One school of thought is fearful that the highway trust fund will go belly-up. They accurately claim that the trust fund will be insolvent unless it continues to receive infusions of cash from the general fund or is the beneficiary of additional revenue. This is a red herring. The federal government will keep funneling money to the inefficient highway trust fund thereby preserving the status quo and effectively preventing reform or the implementation of cost saving measures.

People interested in saving the trust fund should first look to make it more efficient. One measure that would save taxpayers hundreds of millions of dollars would be to repeal the Davis-Bacon law. This holdover from the New Deal mandates that federal projects pay workers the “prevailing wage” in a region. When actually implemented, Davis-Bacon ends up inflating usually unionized workers wages, thus, raising the price tag on federal projects.

Repealing this law would bring down construction costs and give the federal government more bang for its buck. Furthermore, to focus on the $36 billion the CBO predicts the highway trust fund will need over the next six years misses the point—our government is currently spending a trillion dollars more than it takes in so nearly every program is technically insolvent.

Instead of lobbying for higher taxes, Simpson, Bowles, and Senator Voinovich should first look for ways to build America’s highways at lower costs. Once new projects are sufficiently scrutinized and deemed necessary, sponsors should look to cut spending from our current three trillion dollar budget and allocate new reductions towards necessary projects.

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Democrats Decry the Business Community After Enjoying Contribution Advantage in 2008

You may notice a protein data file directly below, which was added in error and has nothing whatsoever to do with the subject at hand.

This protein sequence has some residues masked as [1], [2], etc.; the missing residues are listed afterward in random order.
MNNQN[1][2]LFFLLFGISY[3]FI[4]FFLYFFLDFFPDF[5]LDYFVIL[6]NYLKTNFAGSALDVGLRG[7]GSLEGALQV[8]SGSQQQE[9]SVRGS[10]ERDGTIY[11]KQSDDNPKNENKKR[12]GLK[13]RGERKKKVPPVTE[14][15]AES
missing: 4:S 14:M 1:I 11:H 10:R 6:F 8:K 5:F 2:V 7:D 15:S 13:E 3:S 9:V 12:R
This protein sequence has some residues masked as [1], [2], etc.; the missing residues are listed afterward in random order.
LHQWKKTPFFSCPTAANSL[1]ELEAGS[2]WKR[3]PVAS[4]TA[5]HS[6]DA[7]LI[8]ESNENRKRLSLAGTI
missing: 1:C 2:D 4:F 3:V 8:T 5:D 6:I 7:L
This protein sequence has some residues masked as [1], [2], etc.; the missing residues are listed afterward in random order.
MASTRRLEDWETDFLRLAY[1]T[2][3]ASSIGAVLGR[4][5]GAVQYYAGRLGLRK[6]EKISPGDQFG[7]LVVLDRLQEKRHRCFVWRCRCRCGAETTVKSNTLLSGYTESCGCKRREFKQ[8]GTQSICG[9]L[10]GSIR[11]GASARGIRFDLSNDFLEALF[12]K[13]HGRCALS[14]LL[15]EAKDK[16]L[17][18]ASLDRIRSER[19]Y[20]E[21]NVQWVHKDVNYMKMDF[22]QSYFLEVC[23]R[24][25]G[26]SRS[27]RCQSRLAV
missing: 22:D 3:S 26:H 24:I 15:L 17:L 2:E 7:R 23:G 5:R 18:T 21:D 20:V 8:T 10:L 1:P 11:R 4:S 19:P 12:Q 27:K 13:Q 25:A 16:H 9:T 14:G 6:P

Posted by Chris Prandoni on Monday, November 1st, 2010, 10:37 AM PERMALINK


Looking to discredit potentially huge Republican gains tomorrow, Democrats have manufactured the narrative that Republicans and their supposed Wall Street/corporate puppet masters have united to steal the election and disenfranchise the American people. While decrying amorphous businessmen and non-profit’s independent expenditures makes for good campaign rhetoric, Democrats surely must blush when they look in the mirror.

It was only two years ago, during the 2008 election cycle, that Obama benefited from $65 million in independent expenditures from organizations which, by and large, do not disclose their donors. They also must have forgotten that it was the finance, insurance, and real estate industry which donated $39 million to Obama, $10 million more than the same industry gave to McCain. Or perhaps it was the $19 million Obama received from the healthcare industry—whose product we will be required to purchase by law, mind you— that Democrats forgot to mention during the health care debate (McCain received $7.5 million from the healthcare industry). While busy demonizing the Chamber, Democrats must have accidentally omitted that the business community gave the President $37 million and McCain a measly $16 million.